The Fighting Fantasy gamebooks by Steve Jackson and Ian Livingstone were blockbusters of the era. Now let’s head into the grand mini-series of gamebooks in the lands of Kakhabad: SORCERY! – THE SHAMUTANTI HILLS!
In 1982, Steve Jackson and Ian Livingstone, founders of Games Workshop, released the book ‘The Warlock of Firetop Mountain’. Intended as an introduction to tabletop role-playing games of the era, the book’s choose-your-own-adventure format mixed with simple dice-based combat proved massively successful, giving rise to a full series of books – Fighting Fantasy. With over 65 books in the series by a legion of authors and illustrators, the series’ legacy continues to this day. Come along with us as Cybe and co play through each one – with no prior knowledge, no hints or walkthroughs and no cheating!
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If someone asked you to travel from your home in Analand across the land of Kakhabad, across the Shamutanti Hills and over the Baddu-Bak plains and the dreaded Forest of Snatta to get to the fortress of Mampang that lies in the peaks of High Xamen, and recover the Crown of Kings from the villainous Archmage of Mampang, you’d probably say “How did you come up with all those silly names?”
But that’s what Steve Jackson did really well. That, and make up encounters with very strange people, in very odd locations, which were all very colourful and strange. In those early, slightly trippy days of Fighting Fantasy, Steve Jackson brought a lot of the weirder elements. Ian Livingstone brought the risk of being instant-killed by a horde of zombies. They complimented themselves perfectly, like Rob Grant and Doug Naylor did when writing Red Dwarf.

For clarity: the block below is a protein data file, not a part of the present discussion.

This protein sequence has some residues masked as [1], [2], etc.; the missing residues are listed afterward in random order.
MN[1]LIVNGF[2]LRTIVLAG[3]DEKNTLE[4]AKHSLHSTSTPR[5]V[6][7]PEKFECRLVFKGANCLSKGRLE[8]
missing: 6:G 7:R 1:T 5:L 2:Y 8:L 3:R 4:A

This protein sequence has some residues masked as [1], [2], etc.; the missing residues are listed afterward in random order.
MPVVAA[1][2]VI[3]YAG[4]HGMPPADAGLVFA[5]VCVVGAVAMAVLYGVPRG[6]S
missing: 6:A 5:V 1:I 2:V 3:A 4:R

So when Steve Jackson wrote a series of four books, all of which continued on from each other to form one massive and epic adventure, it was a really neat twist. Like many of the early FF books, it had an experimental magic system, and artwork by the amazing John Blanche, whose unique flair gives this series a fantastic atmosphere. In fact, I like his artwork so much, it’s pretty much all I’ve used in this post. Enjoy!
The storyline is simple enough – you need to cross from the borders of Analand to the port city of Khare. Later books in the series take you further in the journey, but for now, our focus is on crossing the Shamutanti Hills and getting to the city. I had a copy of this book as a kid, which I got at an indoor market in Blackpool one year. The eyes on the monster on the cover were covered over in black marker pen, possibly because his despairing expression scared a previous owner of the book. I do regard this as the better version of the cover, though, because the newer one has a rather grotesque dismembered body littering the floor by the manticore, it’s not even a cartoonish body, it’s simply too realistic and grotesque.
So let’s get things underway. The book can be played in two ‘modes’, basic and advanced. If you choose basic, it works just like any other FF book, then you play as just a regular adventurer. If you go for the advanced mode, you take a slightly diminished skill score but have access to a variety of magic spells. The spells are listed in a separate section in the book, and all have a simple three-letter name like ‘zap’ or ‘dim’, which makes them easier to memorise – and memorise them you must, because you’re not allowed to look at them once your adventure has begun!
And given that I have managed to win a grand total of zero Fighting Fantasy books so far in this blog, I am clearly ready to charge head-first into an advanced escapade!